Writers always believe that they can become a bestseller if they only goose their sales properly. I actually had a brand-new writer scream at me once about this very thing. Back in the early days of Amazon’s Kindle, she had “sold” 50,000 copies of her only novel by giving it away for free. “I’ll take my 50,000 sales over your sales any day,” she […]
While I was digging deep into the ugliness that traditional publishing contracts have devolved into, the indie publishing world has grown and changed and become even more positive. More than a light at the end of the tunnel, the indie world has become a haven to those of us willing to work hard and to understand that real achievement takes time. It amazes me how […]
Fortunately for me, indie publishing came along. I was able to get out of the traditional publishing novel merry-go-round, which never suited me, and able to publish my novels on my own.
There are a lot of capable people working in traditional publishing, some fantastic editors, and publishers who really care about writers and books. I love working with those people. I consider it a privilege to interact with them.
But now, I’m straddling both worlds, and I find myself a bit overwhelmed by the weirdness of both pace and deadlines.
The traditional publishers are screaming about Amazon. I’ve learned over the years that when someone screams about something, they’re doing so because they feel some kind of pressure, some kind of pinch.
How could traditional publishers be feeling a pinch from Amazon? After all, in the United States, Amazon is selling more books than any other retailer. Why would that hurt traditional publishers? Is it hurting traditional publishers?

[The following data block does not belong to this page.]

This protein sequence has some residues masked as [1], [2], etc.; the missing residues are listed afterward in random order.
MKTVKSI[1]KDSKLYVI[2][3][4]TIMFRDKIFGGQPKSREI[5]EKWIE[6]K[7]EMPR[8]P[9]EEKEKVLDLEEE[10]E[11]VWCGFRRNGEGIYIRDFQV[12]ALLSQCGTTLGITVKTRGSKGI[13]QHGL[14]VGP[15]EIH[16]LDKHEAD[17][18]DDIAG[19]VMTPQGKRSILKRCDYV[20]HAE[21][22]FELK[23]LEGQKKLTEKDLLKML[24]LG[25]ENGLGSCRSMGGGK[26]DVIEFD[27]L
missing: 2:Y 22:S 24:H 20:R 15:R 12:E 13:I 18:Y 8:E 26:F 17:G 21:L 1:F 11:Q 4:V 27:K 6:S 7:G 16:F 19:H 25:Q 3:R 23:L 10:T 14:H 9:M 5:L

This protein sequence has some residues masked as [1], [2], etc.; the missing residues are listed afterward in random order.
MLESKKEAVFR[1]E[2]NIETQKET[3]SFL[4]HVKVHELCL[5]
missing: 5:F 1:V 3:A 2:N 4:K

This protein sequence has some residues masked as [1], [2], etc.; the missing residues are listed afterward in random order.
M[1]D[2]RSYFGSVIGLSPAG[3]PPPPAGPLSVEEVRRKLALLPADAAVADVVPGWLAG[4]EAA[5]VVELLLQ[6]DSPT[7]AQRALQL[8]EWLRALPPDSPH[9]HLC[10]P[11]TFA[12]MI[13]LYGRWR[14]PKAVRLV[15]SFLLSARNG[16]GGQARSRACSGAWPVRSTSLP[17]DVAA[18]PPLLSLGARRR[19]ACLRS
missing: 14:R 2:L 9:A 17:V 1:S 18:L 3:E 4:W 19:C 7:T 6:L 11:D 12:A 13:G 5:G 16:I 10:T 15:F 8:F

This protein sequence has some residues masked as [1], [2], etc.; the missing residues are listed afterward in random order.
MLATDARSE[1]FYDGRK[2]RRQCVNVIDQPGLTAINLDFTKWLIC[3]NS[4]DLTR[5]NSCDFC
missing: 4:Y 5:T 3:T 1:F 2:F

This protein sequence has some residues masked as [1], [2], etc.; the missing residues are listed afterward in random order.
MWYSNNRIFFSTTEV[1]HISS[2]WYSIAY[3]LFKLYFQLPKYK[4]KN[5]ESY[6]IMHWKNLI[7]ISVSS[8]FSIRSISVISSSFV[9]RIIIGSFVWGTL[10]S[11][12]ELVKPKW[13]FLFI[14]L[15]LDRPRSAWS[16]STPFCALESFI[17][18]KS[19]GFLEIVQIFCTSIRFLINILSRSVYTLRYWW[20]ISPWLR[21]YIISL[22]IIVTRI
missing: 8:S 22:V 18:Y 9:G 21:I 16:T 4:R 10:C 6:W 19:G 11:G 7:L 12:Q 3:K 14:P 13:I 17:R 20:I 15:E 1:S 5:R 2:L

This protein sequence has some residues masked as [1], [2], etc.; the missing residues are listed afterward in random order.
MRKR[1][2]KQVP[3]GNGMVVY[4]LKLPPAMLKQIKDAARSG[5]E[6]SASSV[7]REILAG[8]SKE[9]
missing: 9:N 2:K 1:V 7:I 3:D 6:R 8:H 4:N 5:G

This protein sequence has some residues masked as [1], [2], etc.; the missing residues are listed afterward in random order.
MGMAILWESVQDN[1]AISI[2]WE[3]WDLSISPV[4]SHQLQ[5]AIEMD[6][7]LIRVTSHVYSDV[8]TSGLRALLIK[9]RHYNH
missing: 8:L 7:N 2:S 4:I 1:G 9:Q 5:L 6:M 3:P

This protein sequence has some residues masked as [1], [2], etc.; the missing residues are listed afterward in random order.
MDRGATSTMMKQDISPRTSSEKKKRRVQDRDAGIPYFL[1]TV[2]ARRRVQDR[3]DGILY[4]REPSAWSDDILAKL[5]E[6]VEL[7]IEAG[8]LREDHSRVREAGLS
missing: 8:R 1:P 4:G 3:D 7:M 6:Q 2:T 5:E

Before I get too deep in this week’s blog post, I’m going to point out a few things of my own that will be part of future blog posts (and also touch upon past posts). First, I’m participating in the first of three book bundles. This kind of bundle (there are several other kinds, which we’ll discuss) combines the fan bases of eight different writers. […]
As expected, I couldn’t answer e-mails or work long on my blog last week. I may take that tactic this week as well, because you folks had a much better conversation in the comments than you would have had with me involved. Besides, I don’t like talking about pricing. Yet here I go with the second part of this series. Some of you e-mailed me […]
I dread writing this blog. Every time I discuss price, free, or discounts, I get carpet-bombed by people who treat price like a religion. Whether that price is free, a 99-cent e-book, or a $45 hardcover, writers seem to “know” what price is too much and what the market will bear. They base this knowledge, not on a study of pricing, but on their gut […]